Views: 3 Author: Site Editor Publish Time: 2018-04-04 Origin: Site
Bill Carteaux, president and CEO of the Plastics Industry Association (PIA), does it in his impassioned defense of single-use plastics in a recent Plastic News opinion piece (pwgo.to/3438).
Carteaux’s not just preaching to the choir. He’s issuing a call to action. “We need to do a better job explaining our products, why they are useful and needed, and how they are produced, managed, and recycled,” he says. “Even if your company isn’t involved in straws or bottle manufacturing, you need to be involved in the discussion.”
Does he mean you need to get actively involved in discussions about bans of such products, even if you’re a packaged goods manufacturer? How about a machinery maker or a converter? I believe he does. Packaging professionals have remained uncomfortably silent for too long in the face of their critics.
It is ironic that the principal weapon aimed against packaging these days is the materials ban–the antithesis of packaging resource sustainability. Much that extends and replenishes the utility of packaging resources is dismissed or derided by our critics as self-serving. Perhaps that’s because the critics fail to understand that making the maximum number of functional items or achieving the most efficient production cycles from the available (material, energy, labor, financial) resources is a fundamental tenet of all manufacturing, including packaging.
Packaging has much to contribute in a discussion of sustainability, as the following examples–just tiny slices of what’s going on–show.
Recycled, recyclable, compostable beauty product packaging
L’Oréal’s Seed Phytonutrients shampoo is currently debuting in recycled, recyclable, and compostable “shower-safe” molded fiber bottles that are sure to win sustainability accolades, if they haven’t already. The bottles are a collaborative development of Seed Phytonutrients and Ecologic Brands, a molded fiber packaging converter.
“We use post-consumer paper now,” says Scott Schienvar, head of supply chain operations at L’Oréal. “But soon, we’ll be making these containers from our own waste paper and cardboard boxes.”
Treated with an unspecified mineral to withstand hot shower water exposure while still being recyclable, bottles are formed of two semi-cylindrical shells held together without glue via a slot-and-tab locking design. Suspended from the throat of each bottle is a food-grade recycled plastic bladder fitted with a pump-action dispenser for the shampoo. In addition to the bladder, each bottle includes a packet of organic heirloom seeds, which consumers can retrieve by opening the slot and tab lock that holds the bottle walls in place.
Becoming a net collector/reclaimer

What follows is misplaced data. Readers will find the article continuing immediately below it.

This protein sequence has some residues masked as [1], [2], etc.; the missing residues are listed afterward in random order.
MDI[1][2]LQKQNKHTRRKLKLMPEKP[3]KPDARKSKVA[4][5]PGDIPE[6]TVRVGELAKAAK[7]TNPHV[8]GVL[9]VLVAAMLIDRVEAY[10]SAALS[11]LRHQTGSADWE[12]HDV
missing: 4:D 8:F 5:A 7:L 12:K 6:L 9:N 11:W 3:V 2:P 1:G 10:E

Coca-Cola, the company that in 2009 developed the first PET bottles made from up to 30% plant-based materials and has subsequently distributed more than 45 billion of them around the world, has launched a “World without Waste” initiative to collect and recycle the equivalent of every bottle and can it sells globally by 2030. Coke’s 100% collection and recycling goal will primarily focus on bottles, cans, and caps made from glass, PET, or aluminum, which represent approximately 85% of its packaging. But it also includes packages made by other companies.
“We believe every package–regardless of where it comes from–has value and life beyond its initial use,” says James Quincey, president/CEO of Coke. “If something can be recycled, it should be recycled.”
S.C. Johnson & Co. Inc. is processing Ziploc® bags and other post-consumer flexible plastic packaging into garbage bags to prove that it can be done commercially and sustainably.
“We wanted to show that there is an opportunity for curb side film to go into something else and be a sustainable business,” says Pamela Oksiuta, Senior Director of Global Sustainability. For the last year and a half, the project washed, flaked, and pelletized the PCR and extruded it into garbage bags.
SCJ is not alone in scavenging flexible packaging waste in quest of commercial second lives for used flexible packaging. Materials Recovery for the Future (MRFF), for instance, is a research alliance established by the American Chemistry Council (ACC) that includes several plastic resin and film developers along with Nestle Purina Petcare, Nestle USA, PepsiCo, Plum Organics, Procter & Gamble, SC Johnson, retailer Target Stores to find better ways to collect and reprocess spent flexible packaging back into commercial products for the domestic market. Nor is MRFF ACC’s only post-consumer film interest.
According to ACC’s annual National Post Consumer Plastic Bag and Film Recycling Report, (pwgo.to/3439), approximately 1.3 billion pounds of post-consumer film was recovered for recycling in 2016, a 10% increase over the previous year. ACC has been quietly tracking recycling since 2005 and reports that post-consumer film recycling has more than doubled in that period. Fully 47% of the recovered film is recycled, the rest was exported.